Case Studies: 4 Companies That Get It Right
Want to join the ranks of companies with outstanding digital customer experiences? Here are companies implementing some of the top-ranked omni-channel approaches and how they succeed.
Progressive Insurance Group
Progressive zeroed in on its customers’ digital experience as early as 2007, leading to programs like their “Name Your Price” initiative. Today, the company strives for a fully integrated customer experience. Under Progressive’s omni-channel outreach system, customers can not only interact with Progressive’s own auto insurance offerings, but also bundle their auto with homeowners or renters insurance underwritten by other companies — all while enjoying a consistent, reliable and focused user experience.
Farmers Insurance Group
Farmers demonstrates that omni-channel customer engagement doesn’t have to stay in-house, or even on the same platform.
With a very specific customer in mind, Farmers chose to meet those customers where they were: on social media. Partnering with Facebook’s popular FarmVille game both boosted Farmers’ branding and provided access to social media data the company could use to provide a more personalized customer experience. The result? Happier, more loyal customers.
GEICO has become a household name in auto insurance by emphasizing speed and customer interests. The company’s omni-channel marketing system focuses on minimizing or eliminating wait times for customers, whether the customer seeks to update a policy or ask a question. And the company’s well-known spokesgecko? He didn’t come from a marketing meeting — he’s the result of direct customer feedback.
Bank of America
Banks and insurance companies face many of the same regulatory and privacy hurdles when it comes to building omni-channel services. Bank of America gets it right, Aaron Agius argues. The seamless relationships between BoA’s desktop and mobile apps allows customers to carry out a wide range of routine banking tasks on either device, from checking account balances to depositing funds and paying bills.
Improving Your Digital Customer Experience: A Quick-Start Guide
How can P&C insurers place themselves at the top of omni-channel food chain and reap the benefits of that position? Here are a few considerations to kick-start the process.
- Build a digital experience that delivers on your brand promise. Branding accomplishes two things, according to UX strategist Kate Kaplan: it represents a product or service efficiently, and it promises that customers will receive a certain experience in exchange for interacting with it. Whether your brand is built on a promise of efficiency, thoroughness, kindness or any other experience, deliver on that promise every time, in every channel.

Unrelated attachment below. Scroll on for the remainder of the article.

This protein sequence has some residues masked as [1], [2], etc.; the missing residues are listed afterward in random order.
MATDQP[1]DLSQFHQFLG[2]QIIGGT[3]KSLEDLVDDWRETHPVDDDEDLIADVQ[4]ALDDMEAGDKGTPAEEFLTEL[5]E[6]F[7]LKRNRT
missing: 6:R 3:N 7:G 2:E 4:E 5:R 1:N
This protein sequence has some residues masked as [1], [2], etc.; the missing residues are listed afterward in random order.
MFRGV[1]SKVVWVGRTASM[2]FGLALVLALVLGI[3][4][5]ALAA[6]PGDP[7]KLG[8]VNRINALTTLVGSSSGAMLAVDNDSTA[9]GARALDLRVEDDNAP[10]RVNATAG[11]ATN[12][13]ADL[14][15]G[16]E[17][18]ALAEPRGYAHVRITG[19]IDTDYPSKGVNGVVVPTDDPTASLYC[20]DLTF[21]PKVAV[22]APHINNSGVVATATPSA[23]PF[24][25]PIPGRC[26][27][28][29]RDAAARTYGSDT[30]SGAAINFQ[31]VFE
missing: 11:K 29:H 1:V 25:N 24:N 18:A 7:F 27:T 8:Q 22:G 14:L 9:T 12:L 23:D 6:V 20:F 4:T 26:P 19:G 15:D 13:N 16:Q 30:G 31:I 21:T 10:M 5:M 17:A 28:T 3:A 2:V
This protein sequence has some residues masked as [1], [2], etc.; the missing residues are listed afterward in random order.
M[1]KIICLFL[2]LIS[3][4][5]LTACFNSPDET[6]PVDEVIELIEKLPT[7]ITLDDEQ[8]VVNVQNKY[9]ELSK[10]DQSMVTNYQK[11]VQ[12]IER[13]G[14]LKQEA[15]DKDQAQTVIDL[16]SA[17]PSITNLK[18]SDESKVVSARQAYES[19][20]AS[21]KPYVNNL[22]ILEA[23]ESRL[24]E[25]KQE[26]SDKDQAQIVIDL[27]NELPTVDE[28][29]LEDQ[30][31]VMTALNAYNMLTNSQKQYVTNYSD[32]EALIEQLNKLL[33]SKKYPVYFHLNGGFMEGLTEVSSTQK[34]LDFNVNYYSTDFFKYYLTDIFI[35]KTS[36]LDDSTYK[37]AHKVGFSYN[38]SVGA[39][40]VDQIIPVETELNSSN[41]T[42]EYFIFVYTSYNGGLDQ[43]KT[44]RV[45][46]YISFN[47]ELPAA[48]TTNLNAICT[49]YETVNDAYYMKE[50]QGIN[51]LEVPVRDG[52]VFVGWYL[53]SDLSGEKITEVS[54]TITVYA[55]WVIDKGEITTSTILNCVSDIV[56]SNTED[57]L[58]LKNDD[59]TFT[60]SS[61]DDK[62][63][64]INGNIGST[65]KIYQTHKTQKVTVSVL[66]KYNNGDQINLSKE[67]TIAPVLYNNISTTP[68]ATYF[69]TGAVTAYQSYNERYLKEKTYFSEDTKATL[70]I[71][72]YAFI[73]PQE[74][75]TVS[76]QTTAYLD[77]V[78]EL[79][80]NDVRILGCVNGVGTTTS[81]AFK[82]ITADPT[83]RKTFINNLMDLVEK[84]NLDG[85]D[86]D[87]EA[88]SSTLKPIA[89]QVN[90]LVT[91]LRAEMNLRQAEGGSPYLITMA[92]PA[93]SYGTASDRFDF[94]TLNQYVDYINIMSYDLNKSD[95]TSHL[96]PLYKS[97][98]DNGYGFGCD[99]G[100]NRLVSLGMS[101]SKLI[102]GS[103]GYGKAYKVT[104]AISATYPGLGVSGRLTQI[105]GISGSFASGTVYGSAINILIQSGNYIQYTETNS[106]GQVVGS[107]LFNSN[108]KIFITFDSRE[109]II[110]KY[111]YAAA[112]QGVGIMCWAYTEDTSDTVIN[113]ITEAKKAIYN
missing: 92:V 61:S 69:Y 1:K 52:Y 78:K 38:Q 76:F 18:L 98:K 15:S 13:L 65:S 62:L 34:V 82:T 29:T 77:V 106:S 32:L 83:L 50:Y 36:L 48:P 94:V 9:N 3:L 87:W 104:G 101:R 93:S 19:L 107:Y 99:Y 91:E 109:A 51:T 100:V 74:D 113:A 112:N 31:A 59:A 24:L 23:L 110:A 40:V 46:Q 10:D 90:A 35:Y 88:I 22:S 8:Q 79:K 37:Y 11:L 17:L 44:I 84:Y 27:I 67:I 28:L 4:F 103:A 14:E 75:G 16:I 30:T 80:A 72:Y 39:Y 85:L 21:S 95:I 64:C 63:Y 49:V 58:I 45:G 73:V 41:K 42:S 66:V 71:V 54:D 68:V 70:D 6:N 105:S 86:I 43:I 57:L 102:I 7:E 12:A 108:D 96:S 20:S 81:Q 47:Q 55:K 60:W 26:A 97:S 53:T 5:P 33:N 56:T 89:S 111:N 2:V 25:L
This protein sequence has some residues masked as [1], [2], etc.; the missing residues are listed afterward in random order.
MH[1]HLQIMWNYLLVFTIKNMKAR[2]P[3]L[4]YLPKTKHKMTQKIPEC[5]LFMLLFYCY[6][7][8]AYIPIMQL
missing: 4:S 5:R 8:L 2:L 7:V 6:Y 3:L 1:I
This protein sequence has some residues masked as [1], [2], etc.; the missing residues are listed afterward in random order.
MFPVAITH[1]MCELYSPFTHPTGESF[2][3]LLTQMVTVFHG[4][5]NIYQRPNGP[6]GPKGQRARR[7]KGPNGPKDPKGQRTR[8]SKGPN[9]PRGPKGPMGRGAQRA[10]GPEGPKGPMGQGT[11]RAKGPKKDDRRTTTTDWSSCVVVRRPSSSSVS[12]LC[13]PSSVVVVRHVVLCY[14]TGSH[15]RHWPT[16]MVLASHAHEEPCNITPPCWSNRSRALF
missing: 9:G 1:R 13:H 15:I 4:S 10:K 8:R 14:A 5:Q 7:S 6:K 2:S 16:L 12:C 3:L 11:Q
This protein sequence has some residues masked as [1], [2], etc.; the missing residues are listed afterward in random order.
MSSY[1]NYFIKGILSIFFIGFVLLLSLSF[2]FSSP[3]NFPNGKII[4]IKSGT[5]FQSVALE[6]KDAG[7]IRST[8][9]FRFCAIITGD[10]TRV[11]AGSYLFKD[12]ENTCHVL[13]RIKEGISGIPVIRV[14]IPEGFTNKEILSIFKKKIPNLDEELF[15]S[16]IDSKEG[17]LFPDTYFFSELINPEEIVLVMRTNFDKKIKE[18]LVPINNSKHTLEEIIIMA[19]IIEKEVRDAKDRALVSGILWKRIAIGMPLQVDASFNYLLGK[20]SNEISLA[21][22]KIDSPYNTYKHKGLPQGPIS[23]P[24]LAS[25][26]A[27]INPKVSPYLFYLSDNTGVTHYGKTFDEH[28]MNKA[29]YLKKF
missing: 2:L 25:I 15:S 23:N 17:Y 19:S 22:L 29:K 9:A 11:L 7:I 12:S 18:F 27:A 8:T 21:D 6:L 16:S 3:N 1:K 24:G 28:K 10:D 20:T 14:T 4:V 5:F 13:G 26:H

- Put your branding under one roof. When logos, color schemes, hashtags and other branding signifiers are housed in one location, it’s easier to create a consistent brand feel throughout an the customer experience, notes marketing technology entrepreneur Mike Watson. It also helps brands reiterate important messages related to their mission, vision and values, according to Ani Stepanian of Mercer Vine.
- Embed design in your process. Companies that take a design-led approach to customers’ digital experiences reap considerable benefits, consultant Elaine Fogel says. For example, 70 percent of design-led projects land in the best-in-class zone for digital customer interaction, and 50 percent report better customer ratings and retention. One study found that design-led companies tend to outperform the S&P, on average, by 219 percent.
- Make communication a priority. Up to 90 percent of non-completed digital purchases are abandoned because customers feel they don’t have enough information to make a good choice, according to a study by Informatica. Integrated live chat functions, FAQs and other tools can overcome this information hesitation and improve customers’ confidence.
- “Omni” your analytics, too. An omni-channel approach to customers isn’t providing its full benefit to the business if analytics remain siloed, says Eileen Canady of SYKES. Instead, ensure you’re tracking conversations through multiple channels in order to identify pain points and preserve the integrity of the customer experience.
- Work with professionals who understand customer ownership. A best in class digital experience offers extraordinary opportunities to keep your customers coming back. If customer retention and ownership are major concerns, choose software and service providers who understand the demands of a strong retention approach.